Field Notes on Cloud Adoption and Evolving as a Cloud Technologist
We’re three quarters through 2015 and I already know I will remember this year as one that had a big impact on my career. This is the year when cloud computing finally clicked for me. My understanding of cloud infrastructures went to new heights because I was given the opportunity to productize Riverbed SteelCentral AppInternals in the Azure marketplace. Through this experience I gained practical skills for managing cloud assets with Azure SDKs and command-line tools but I also learned what factors make a cloud platform easy to use for both software development and software distribution.
Which platforms are generating the most user engagement?
One of the most important factors enabling consumer adoption of a cloud platform is documentation. Over 50% of my time working with Azure involves command-line interfaces (CLIs) because I found them to be the most efficient way to manage cloud resources. However, since new capabilities are constantly being introduced to cloud platforms documentation can sometimes be lacking or incomplete. So a thriving community of crowd sourced Q&A such as Stack Overflow and sanctioned evangelism such as Microsoft’s Channel 9 have been essential for me to stay productive. In fact, Stack Overflow is so popular that it’s a good place to see how developers are engaging with cloud platforms of all kinds. I performed this query on Stack Exchange to measure user engagement for a few popular cloud platforms, as shown below.
This visualization is an enlightening way to assess the grassroots momentum of cloud platforms. It’s evident that the quantity of technical information being exchanged for Azure and AWS is on a skyward trajectory. So, either those developer communities are growing like crazy or users are really just asking way too many questions!
How does cloud adoption affect technical debt?
Being a member of the cloud user community can feel like belonging to an exclusive club that vendors coddle as they try to entice consumers to their platform. Free credits are one of the ways they get you to bite. Good documentation and developer enablement are another. The barrier to entry is universally low because vendors know some small percentage of hobbyists will graduate into enterprise-level paying accounts. The upside to enabling hobbyists must be huge when you consider how hard it is to move cloud native applications and data off any given platform. Initially, lock-in may not appear to be a particularly high risk since the fundamental concepts behind IaaS and PaaS are generally consistent across platforms. For example Azure, Softlayer, and Rackspace each provide 20 to 30 commands for managing virtual machines but those similarities end when you look beyond VM management and consider the full set of CLI capabilities. The following figure shows how much CLIs vary between vendors.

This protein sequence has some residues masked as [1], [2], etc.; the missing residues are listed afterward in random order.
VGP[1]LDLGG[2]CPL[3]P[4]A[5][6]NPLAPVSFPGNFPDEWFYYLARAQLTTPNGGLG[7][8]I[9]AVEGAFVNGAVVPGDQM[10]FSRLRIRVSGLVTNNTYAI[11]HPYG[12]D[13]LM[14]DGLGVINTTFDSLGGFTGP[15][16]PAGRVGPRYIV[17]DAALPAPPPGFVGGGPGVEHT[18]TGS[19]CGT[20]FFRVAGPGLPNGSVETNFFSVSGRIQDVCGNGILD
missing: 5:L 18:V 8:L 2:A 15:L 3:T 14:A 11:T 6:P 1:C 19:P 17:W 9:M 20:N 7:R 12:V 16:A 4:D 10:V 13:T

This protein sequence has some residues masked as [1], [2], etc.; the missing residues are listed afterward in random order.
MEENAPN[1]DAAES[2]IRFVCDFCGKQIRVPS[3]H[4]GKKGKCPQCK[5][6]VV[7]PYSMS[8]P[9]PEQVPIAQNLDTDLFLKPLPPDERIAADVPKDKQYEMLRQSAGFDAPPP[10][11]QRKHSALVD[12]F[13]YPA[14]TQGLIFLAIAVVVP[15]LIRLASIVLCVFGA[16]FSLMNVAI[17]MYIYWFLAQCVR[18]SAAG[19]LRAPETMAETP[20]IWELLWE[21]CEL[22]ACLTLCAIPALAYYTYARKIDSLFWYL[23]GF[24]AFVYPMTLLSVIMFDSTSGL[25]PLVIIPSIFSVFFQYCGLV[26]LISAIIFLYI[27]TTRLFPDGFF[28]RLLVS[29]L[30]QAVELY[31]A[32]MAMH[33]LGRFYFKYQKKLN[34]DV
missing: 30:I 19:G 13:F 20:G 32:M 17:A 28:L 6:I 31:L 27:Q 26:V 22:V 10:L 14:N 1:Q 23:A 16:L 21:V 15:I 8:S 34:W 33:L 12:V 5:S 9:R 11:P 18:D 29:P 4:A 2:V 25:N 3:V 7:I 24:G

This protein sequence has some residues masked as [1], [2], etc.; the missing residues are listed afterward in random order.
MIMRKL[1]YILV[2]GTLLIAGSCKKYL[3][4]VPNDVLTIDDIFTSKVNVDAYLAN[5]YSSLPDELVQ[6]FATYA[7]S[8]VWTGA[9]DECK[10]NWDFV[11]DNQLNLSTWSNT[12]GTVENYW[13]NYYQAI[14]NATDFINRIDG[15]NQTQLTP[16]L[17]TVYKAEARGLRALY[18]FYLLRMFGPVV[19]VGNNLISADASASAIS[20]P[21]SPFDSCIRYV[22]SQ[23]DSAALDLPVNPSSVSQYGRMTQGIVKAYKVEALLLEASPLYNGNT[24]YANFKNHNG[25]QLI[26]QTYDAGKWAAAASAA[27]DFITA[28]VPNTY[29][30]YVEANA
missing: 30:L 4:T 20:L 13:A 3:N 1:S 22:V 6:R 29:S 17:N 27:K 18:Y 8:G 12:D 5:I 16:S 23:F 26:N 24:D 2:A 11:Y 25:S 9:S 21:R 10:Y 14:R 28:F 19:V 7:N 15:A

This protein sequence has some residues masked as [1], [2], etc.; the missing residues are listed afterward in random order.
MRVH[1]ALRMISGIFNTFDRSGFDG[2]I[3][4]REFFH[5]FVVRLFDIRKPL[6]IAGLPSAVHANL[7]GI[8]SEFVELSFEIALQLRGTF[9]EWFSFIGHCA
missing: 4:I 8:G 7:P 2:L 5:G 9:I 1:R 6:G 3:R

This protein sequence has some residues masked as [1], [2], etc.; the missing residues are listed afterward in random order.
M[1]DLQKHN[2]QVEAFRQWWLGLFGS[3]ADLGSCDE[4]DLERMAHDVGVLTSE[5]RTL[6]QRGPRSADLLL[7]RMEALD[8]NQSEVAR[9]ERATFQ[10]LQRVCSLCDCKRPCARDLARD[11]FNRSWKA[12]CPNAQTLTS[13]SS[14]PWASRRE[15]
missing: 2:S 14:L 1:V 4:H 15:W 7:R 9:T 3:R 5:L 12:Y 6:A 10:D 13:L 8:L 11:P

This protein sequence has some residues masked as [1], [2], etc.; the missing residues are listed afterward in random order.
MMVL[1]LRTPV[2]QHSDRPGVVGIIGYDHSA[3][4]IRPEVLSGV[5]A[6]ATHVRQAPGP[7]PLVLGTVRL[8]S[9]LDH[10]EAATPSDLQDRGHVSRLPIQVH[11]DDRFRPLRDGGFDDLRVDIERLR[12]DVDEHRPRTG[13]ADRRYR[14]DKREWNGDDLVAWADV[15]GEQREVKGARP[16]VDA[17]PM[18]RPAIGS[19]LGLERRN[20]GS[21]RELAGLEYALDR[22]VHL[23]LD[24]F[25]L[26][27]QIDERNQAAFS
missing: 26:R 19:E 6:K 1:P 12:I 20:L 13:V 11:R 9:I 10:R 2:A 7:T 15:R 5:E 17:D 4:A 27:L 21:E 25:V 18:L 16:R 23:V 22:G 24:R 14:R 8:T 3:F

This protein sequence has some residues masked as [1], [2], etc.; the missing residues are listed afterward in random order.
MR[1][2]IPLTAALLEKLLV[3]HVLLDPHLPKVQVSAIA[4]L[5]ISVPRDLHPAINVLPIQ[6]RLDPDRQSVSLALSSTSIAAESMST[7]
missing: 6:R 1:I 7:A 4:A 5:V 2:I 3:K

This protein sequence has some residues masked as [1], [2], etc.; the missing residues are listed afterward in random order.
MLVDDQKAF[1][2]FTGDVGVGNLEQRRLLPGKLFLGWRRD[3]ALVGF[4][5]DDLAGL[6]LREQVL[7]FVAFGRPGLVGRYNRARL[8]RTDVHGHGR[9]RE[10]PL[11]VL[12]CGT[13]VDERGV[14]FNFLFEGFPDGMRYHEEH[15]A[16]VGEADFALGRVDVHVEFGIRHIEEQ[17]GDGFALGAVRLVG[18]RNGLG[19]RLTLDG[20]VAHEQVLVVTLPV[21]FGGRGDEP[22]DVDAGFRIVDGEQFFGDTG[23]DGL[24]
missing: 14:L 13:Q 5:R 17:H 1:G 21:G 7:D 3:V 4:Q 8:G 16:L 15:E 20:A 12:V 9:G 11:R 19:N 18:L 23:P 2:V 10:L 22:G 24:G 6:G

Why do these differences across cloud APIs matter? Because they make applications built on those APIs less portable. The ability to ‘write once, run anywhere’ is a key differentiator when choosing technologies for software development but platform independence is not a characteristic cloud providers often talk about.
As our core business strategies become more dependant on cloud services it’s important to build insurance against vendor lock-in by asking questions such as:
- How deeply are my cloud applications dependant on proprietary cloud services?
- How can I transfer important business data to alternative cloud storage solutions?
- Am I managing cloud assets with automation that cannot be easily ported to alternative platforms?
How can organizations grow in-house cloud expertise?
Proficiency with cloud services is an increasingly relevant skill in the IT workforce. A few years ago I started exploring PaaS with side projects in Heroku and Openshift because those platforms made it easy to deploy code but Riverbed’s partnership with Microsoft enabled much more personal growth than what I could have achieved within the confines of PaaS. Like AWS and Google AppEngine, Azure hosts a wide range of cloud services. This has made it a great place to become familiar with all that the cloud offers and I’ve benefited from having easy access to lead Azure engineers at conferences such as Microsoft Ignite and Visual Studio Live. My regional Azure user group has also been an effective place to learn from experts.
‘For the things we have to learn before we can do them, we learn by doing them.’ ― Aristotle
I believe organizations wishing to exploit the cloud can achieve great results by empowering individuals to discover and experience cloud platforms first hand. Having used Azure in depth, I’ve become familiar with how the cloud technology landscape is changing and how new platform features can benefit Riverbed. Now, whether this knowledge enables me to profit from side projects in PaaS remains to be seen, but the discovery process sure is fun!